Eating Disorders – Society Pressure to be Thin

Posted by Rene Harwood on

 

There is overwhelming pressure in our civilisation to be thin. Thin is in (as they say), and countless young girls and women, and even some boys and men, are compromising their well-being to attempt to get there. The progression of an eating disorder usually goes through the periods of dieting, disordered eating and lastly a full-blown eating disorder. Individuals may start off by dieting to lose weight and become discouraged when the weight loss does not seem quick enough or noteworthy. This frustration, even desperation, causes them to curb their diet even further. When this does not go well in their perspective, they start to experiment with even more precarious disordered eating rituals such as the use of diuretics (a suppository that increases the rate of urination, hence intensifies water loss), self-induced vomiting, diet pills, food faddism (ingesting only one or a few particular foods or undertaking fad diets such as the grapefruit diet or the pineapple diet), abstaining, using saunas to sweat weight off, expelling food that has been masticated, and using purgatives or even enemas.Regrettably, these rituals do not work. Granting there may be a loss of weight conferring to the scale, the lost weight can be accredited to water loss and almost certainly lean tissue as opposed to fat. There is a large range in the regularity of disordered eating practices. Some people may participate occasionally in one of the techniques stated, while others may do so more than a few times a day. Participating in these disordered eating practices is the first step toward developing the eating disorders of anorexia nervosa and bulimia. The alarm is that individuals undertaking disordered eating practices can experience both the short- and long- term medical and mental conditions representative of individuals with anorexia and bulimia. These complications comprise low self-esteem, depression, heart difficulties, menstrual abnormalities, and may even result in death from heart failure or suicide. The earlier an individual seeks support, the better chance he or she has at averting and treating an eating disorder![1][2]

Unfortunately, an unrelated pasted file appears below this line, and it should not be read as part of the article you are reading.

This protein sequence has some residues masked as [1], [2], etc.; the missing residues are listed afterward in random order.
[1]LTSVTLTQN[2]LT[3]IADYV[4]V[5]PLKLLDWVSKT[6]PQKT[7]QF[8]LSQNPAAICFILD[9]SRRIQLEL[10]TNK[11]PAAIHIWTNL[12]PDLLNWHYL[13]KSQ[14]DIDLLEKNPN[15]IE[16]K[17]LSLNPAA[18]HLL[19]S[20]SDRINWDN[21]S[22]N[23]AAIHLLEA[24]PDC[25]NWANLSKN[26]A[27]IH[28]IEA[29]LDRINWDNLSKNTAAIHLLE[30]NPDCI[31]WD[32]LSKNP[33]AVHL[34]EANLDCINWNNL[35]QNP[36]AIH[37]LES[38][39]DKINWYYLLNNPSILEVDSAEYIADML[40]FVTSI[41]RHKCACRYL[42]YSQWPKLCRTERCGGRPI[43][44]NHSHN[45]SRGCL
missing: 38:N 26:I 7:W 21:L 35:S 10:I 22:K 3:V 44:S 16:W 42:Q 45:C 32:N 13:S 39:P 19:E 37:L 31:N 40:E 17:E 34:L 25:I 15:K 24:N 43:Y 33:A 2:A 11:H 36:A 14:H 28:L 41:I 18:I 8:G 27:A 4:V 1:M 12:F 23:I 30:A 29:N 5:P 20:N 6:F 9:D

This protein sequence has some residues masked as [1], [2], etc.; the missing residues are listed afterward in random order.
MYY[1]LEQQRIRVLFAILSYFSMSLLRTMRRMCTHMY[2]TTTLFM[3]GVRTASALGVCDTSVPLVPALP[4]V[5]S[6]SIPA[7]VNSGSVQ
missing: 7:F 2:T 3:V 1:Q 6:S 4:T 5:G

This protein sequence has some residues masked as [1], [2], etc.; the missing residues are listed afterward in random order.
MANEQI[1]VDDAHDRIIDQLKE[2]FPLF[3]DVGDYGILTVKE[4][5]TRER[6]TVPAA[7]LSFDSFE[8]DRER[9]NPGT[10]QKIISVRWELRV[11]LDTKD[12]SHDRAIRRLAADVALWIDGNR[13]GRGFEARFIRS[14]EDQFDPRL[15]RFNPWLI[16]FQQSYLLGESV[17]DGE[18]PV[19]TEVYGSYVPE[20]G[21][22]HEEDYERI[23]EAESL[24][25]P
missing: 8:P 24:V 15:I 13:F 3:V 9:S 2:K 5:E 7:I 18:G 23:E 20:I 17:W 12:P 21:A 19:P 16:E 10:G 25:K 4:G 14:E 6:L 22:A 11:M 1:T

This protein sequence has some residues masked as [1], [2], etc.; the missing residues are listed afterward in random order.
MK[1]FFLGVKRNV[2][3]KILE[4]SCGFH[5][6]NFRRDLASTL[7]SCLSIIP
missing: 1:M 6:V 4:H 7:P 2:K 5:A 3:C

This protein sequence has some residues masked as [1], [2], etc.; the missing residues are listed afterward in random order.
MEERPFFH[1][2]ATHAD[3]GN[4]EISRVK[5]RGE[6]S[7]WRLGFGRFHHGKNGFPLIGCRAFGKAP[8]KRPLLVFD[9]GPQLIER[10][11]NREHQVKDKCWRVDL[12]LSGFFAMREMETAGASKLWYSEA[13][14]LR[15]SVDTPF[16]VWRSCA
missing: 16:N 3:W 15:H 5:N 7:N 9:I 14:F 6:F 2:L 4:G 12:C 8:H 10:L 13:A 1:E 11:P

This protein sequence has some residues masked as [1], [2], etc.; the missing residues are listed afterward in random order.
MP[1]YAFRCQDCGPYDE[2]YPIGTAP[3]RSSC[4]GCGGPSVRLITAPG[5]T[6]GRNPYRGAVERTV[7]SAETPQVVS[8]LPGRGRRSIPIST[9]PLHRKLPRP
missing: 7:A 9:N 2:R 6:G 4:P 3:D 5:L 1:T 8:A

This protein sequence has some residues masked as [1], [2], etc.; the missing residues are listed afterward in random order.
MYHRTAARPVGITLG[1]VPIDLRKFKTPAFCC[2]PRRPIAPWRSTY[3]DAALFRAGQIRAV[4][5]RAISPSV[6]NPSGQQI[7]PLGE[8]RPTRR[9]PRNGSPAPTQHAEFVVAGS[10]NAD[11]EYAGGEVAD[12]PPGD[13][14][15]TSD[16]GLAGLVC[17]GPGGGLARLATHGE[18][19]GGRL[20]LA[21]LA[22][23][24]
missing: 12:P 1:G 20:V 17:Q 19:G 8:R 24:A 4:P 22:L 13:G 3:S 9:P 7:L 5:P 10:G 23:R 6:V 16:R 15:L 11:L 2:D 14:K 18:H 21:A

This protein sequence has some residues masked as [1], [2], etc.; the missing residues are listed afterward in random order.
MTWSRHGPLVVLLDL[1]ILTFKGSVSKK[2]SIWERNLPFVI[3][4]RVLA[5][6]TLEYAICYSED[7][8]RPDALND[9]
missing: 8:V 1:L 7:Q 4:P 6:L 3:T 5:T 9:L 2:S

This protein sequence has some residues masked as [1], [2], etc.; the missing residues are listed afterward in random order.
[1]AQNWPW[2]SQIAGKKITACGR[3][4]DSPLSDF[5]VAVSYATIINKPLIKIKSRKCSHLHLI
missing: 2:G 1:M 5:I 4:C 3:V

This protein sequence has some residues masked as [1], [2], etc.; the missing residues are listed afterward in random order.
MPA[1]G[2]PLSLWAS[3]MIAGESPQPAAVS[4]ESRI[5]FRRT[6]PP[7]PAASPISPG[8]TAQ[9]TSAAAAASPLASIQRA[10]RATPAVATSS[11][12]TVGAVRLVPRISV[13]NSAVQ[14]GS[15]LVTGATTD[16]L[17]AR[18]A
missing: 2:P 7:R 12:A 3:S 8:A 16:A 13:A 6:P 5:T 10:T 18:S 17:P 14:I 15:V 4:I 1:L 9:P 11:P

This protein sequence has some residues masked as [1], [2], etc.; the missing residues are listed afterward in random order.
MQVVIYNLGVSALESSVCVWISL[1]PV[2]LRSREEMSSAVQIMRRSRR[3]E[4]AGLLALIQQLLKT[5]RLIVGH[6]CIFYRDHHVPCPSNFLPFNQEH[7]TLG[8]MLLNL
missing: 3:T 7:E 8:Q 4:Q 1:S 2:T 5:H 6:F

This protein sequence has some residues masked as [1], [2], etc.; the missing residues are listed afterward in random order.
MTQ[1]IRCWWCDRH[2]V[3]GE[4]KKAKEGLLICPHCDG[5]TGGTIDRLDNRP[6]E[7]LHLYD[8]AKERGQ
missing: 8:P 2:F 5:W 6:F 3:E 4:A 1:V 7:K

Bibliography

  1. Benardot, Dan. Advanced Sports Nutrition. Champaign, IL: Human Kinetics, 2006.

 

  1. Earle, Roger W., and Thomas R. Baechle. NSCA's Essentials of Personal Training. 2nd ed. Champaign, IL: Human Kinetics, 2012.

 



[1]Earle, Roger W., and Thomas R. Baechle. NSCA's Essentials of Personal Training. 2nd ed. Champaign, IL: Human Kinetics, 2012.

[2]Benardot, Dan. Advanced Sports Nutrition. Champaign, IL: Human Kinetics, 2006.